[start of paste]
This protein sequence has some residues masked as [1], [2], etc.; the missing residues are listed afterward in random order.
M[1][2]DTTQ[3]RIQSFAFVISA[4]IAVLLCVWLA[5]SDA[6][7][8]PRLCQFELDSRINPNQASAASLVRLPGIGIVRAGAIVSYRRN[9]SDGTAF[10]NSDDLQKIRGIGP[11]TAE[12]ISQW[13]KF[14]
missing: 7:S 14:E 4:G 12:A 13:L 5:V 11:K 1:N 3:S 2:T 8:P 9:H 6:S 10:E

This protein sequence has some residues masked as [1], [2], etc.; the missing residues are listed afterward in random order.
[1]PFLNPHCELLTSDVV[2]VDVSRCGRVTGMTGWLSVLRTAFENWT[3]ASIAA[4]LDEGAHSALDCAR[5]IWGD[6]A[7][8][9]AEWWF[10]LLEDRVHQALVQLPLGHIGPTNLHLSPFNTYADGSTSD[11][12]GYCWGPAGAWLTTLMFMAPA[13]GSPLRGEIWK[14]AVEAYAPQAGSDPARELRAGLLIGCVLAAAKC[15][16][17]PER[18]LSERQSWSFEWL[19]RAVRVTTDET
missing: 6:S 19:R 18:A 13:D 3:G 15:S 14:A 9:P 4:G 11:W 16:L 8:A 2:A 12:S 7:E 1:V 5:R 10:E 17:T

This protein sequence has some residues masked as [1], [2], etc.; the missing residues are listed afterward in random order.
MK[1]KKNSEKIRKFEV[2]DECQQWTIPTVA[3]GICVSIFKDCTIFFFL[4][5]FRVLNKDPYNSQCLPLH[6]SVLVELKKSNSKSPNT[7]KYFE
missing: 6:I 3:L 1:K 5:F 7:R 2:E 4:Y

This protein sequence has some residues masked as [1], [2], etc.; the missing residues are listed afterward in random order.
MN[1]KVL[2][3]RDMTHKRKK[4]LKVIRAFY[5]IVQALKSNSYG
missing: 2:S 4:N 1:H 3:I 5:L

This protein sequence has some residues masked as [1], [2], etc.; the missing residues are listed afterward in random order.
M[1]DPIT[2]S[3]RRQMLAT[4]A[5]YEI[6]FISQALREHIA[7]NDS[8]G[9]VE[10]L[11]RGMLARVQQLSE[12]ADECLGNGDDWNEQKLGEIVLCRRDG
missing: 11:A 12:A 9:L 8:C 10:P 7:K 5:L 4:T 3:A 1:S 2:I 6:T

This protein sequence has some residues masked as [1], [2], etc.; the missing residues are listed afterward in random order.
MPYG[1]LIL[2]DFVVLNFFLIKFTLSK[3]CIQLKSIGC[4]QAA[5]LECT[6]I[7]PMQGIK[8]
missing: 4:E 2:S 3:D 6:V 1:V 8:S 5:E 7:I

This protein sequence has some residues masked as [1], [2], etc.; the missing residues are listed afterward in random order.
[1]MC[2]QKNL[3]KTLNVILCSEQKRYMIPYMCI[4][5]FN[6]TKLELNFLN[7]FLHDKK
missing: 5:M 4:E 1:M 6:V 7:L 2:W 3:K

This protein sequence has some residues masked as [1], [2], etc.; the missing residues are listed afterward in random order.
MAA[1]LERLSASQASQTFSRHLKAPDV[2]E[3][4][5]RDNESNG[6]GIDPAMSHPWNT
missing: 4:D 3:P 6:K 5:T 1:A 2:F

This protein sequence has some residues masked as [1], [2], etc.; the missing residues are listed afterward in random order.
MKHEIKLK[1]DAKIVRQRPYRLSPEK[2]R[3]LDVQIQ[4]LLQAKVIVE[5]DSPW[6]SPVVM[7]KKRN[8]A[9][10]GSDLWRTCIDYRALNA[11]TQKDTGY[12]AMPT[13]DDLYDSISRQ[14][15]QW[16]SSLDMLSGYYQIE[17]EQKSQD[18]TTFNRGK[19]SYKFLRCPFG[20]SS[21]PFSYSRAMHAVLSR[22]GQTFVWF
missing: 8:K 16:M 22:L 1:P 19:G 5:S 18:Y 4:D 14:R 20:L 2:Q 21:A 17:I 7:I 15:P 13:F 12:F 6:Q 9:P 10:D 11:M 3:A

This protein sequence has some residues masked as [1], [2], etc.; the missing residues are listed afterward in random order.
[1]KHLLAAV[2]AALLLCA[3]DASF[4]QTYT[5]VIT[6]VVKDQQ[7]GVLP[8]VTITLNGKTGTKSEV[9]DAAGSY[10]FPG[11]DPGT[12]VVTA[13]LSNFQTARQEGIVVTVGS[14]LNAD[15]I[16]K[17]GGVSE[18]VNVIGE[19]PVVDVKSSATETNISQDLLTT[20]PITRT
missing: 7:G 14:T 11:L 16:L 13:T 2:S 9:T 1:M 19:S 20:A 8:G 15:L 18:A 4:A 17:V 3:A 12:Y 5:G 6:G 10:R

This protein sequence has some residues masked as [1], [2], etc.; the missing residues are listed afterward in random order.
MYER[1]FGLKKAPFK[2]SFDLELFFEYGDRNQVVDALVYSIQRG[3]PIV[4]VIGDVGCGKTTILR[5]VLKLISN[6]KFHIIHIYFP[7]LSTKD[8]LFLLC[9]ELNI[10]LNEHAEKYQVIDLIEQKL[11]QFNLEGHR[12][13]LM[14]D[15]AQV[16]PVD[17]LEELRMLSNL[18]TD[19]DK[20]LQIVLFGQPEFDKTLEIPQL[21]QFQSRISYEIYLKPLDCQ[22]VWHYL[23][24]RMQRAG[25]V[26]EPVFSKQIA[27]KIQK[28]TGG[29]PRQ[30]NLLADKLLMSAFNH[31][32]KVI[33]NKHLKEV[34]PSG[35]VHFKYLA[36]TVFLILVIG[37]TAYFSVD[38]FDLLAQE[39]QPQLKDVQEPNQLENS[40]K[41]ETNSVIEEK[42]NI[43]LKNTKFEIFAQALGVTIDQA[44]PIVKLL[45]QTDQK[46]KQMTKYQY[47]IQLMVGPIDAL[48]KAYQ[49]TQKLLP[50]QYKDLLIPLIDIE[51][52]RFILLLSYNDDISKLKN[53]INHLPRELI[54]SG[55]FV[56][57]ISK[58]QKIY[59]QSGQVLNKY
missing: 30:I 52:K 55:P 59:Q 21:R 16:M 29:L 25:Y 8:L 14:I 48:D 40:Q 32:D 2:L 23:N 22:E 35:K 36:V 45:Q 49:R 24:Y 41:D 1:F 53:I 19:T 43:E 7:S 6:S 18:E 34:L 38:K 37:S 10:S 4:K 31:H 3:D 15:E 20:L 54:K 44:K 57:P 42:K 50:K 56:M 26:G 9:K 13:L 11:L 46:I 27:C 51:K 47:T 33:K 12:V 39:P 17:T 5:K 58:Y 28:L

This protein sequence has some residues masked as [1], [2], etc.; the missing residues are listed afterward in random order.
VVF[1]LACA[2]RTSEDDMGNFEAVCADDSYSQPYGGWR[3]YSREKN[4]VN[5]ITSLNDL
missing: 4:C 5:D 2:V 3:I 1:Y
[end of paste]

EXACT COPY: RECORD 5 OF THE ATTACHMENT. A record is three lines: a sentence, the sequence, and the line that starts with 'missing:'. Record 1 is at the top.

This protein sequence has some residues masked as [1], [2], etc.; the missing residues are listed afterward in random order.
M[1]DPIT[2]S[3]RRQMLAT[4]A[5]YEI[6]FISQALREHIA[7]NDS[8]G[9]VE[10]L[11]RGMLARVQQLSE[12]ADECLGNGDDWNEQKLGEIVLCRRDG
missing: 11:A 12:A 9:L 8:C 10:P 7:K 5:L 4:T 3:A 1:S 2:I 6:T